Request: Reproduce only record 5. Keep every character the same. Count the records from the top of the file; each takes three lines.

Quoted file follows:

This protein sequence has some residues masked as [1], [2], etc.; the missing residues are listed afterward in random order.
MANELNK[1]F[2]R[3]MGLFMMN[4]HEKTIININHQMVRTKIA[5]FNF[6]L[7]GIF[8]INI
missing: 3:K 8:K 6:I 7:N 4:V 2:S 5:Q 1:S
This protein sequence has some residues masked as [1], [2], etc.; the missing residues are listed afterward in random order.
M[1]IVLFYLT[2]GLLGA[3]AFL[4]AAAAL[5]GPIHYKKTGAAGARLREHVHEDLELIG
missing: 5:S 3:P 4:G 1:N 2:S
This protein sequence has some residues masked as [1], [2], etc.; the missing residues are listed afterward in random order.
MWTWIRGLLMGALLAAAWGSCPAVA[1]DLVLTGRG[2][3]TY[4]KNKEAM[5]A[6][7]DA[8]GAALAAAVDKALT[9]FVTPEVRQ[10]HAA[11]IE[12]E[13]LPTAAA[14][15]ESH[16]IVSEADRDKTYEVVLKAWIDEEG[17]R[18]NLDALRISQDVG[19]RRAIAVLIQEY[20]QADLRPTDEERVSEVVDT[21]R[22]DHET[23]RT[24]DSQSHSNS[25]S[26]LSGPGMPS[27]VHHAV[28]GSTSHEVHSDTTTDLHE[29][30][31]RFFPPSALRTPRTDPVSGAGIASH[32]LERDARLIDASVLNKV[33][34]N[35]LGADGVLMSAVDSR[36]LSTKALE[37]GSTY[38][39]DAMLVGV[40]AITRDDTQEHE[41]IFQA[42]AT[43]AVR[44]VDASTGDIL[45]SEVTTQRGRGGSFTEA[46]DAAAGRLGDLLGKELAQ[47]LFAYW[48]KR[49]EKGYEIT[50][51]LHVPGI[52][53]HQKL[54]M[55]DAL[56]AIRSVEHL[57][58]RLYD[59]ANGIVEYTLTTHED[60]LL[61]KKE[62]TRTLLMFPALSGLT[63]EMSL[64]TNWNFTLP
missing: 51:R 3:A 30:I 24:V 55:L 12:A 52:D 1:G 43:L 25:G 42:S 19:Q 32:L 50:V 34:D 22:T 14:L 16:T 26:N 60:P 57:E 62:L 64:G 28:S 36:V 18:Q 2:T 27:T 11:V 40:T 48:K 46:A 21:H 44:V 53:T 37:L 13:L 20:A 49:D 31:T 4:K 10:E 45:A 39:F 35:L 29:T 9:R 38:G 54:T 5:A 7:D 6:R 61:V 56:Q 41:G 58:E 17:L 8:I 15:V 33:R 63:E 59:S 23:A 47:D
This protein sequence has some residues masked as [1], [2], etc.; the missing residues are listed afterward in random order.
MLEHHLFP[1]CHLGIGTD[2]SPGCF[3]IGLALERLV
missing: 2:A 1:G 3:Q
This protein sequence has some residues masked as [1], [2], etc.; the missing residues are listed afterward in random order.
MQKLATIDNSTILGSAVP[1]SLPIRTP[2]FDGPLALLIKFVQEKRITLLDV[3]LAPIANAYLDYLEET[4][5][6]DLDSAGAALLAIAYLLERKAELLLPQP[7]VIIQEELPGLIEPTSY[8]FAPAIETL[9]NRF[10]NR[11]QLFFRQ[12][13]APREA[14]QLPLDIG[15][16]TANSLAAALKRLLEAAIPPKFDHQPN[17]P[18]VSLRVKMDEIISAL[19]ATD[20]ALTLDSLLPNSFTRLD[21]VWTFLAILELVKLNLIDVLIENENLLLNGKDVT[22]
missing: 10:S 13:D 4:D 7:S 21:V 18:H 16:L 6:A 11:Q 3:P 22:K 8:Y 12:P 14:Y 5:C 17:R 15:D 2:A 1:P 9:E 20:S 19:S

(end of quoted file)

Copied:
This protein sequence has some residues masked as [1], [2], etc.; the missing residues are listed afterward in random order.
MQKLATIDNSTILGSAVP[1]SLPIRTP[2]FDGPLALLIKFVQEKRITLLDV[3]LAPIANAYLDYLEET[4][5][6]DLDSAGAALLAIAYLLERKAELLLPQP[7]VIIQEELPGLIEPTSY[8]FAPAIETL[9]NRF[10]NR[11]QLFFRQ[12][13]APREA[14]QLPLDIG[15][16]TANSLAAALKRLLEAAIPPKFDHQPN[17]P[18]VSLRVKMDEIISAL[19]ATD[20]ALTLDSLLPNSFTRLD[21]VWTFLAILELVKLNLIDVLIENENLLLNGKDVT[22]
missing: 10:S 13:D 4:D 7:S 21:V 18:H 16:L 6:A 11:Q 3:P 22:K 8:Y 12:P 14:Y 5:C 17:R 15:D 2:A 1:P 9:E 20:S 19:S